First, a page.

Most of Namibia, an arid country with two great deserts, the Namib and the Kalahari, is too dry for buffalo and elephant, but hosts large numbers of plains game: kudu, gemsbok, springbok, hartebeest, mountain zebra, warthog, steenbok, and most outfitters and most areas can also offer eland, blesbok, blue and black wildebeest, common zebra, giraffe, and impala.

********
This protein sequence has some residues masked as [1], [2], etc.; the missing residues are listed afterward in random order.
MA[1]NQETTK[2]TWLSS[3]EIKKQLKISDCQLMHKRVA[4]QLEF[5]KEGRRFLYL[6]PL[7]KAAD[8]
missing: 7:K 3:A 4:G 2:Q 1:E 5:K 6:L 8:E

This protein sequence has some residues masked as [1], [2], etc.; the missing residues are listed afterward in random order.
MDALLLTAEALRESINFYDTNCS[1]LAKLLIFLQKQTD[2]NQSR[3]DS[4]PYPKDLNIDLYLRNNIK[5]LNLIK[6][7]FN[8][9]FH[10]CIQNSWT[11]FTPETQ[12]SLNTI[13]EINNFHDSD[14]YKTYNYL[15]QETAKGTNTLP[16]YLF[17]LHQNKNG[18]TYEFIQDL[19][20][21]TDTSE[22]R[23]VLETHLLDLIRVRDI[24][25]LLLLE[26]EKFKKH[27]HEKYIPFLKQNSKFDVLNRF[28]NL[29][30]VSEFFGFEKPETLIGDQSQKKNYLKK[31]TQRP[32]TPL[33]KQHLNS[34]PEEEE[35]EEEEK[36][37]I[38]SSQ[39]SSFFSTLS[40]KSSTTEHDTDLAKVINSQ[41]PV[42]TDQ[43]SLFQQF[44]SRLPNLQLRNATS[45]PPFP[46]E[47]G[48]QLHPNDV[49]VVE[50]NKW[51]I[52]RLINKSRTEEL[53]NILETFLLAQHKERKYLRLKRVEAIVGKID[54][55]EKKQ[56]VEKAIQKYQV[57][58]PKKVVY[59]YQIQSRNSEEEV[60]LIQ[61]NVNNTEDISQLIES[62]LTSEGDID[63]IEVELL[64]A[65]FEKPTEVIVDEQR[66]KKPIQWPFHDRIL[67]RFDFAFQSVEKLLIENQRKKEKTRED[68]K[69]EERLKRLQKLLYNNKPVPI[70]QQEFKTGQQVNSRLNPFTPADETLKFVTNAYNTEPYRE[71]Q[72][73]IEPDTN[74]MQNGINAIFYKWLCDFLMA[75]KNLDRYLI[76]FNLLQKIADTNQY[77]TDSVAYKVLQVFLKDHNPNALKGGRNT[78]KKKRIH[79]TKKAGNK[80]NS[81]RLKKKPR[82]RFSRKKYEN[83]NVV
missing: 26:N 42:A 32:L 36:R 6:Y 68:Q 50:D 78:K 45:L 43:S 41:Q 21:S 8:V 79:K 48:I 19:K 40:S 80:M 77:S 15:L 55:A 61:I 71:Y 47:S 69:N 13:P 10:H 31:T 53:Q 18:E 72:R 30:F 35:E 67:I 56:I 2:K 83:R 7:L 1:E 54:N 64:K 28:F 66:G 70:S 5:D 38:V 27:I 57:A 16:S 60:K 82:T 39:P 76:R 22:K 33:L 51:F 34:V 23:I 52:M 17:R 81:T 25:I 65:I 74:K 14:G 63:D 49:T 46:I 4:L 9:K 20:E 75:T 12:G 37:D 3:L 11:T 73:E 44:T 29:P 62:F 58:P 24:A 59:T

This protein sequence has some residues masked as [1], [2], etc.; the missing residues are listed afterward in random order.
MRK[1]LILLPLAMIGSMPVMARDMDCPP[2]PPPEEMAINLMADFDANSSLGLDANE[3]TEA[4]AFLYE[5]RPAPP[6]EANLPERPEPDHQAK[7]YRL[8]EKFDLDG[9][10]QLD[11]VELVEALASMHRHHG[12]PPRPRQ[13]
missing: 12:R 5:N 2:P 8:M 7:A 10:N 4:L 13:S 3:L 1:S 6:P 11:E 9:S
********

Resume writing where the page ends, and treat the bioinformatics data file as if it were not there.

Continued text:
Leopard have increased dramatically, and the country has become a prime destination for leopard hunting, but currently hound hunting is not allowed. Waterbuck are relatively common with good trophy quality. Work is ongoing to increase numbers of sable and roan, hampered by the simple fact that breeding stock is phenomenally expensive, so trophy fees are high, but Namibia is producing some of Africa’s best sable and southern roan. Damara dik-dik and klipspringer are available on limited basis, as are black-faced impala (not importable to the U.S.). Lions are not plentiful and are restricted to the most remote northern areas and the boundaries of Etosha National Park. The countrywide quota is very small. There are occasional opportunities for problem elephant around Etosha and in the north-west, but most of the actual elephant hunting is in Caprivi and Bushmanland. The quota is small, but the quality is superb, with Bushmanland producing some of Africa’s heaviest ivory. Buffalo are limited to Caprivi and a few other northern areas. Few permits equal high costs, but good genetics and very limited hunting pressure combine to offer truly superb quality. Well-watered Caprivi also holds hippo, crocodile, and red lechwe. Namibia has now joined South Africa as the second African country that offers some hunting for all of the Big Five, as well for both black and white rhino, though both animals are very limited. CITES doubled Namibia’s quota for exportable leopard to 250. As in South Africa, many safaris are conducted on just one property, but depending on the game to be hunted the infrastructure of both countries makes it practical to move around and hunt several different areas. Namibia has good weather and the second-most rigid (after Zimbabwe) professional hunter licensing standards in Africa.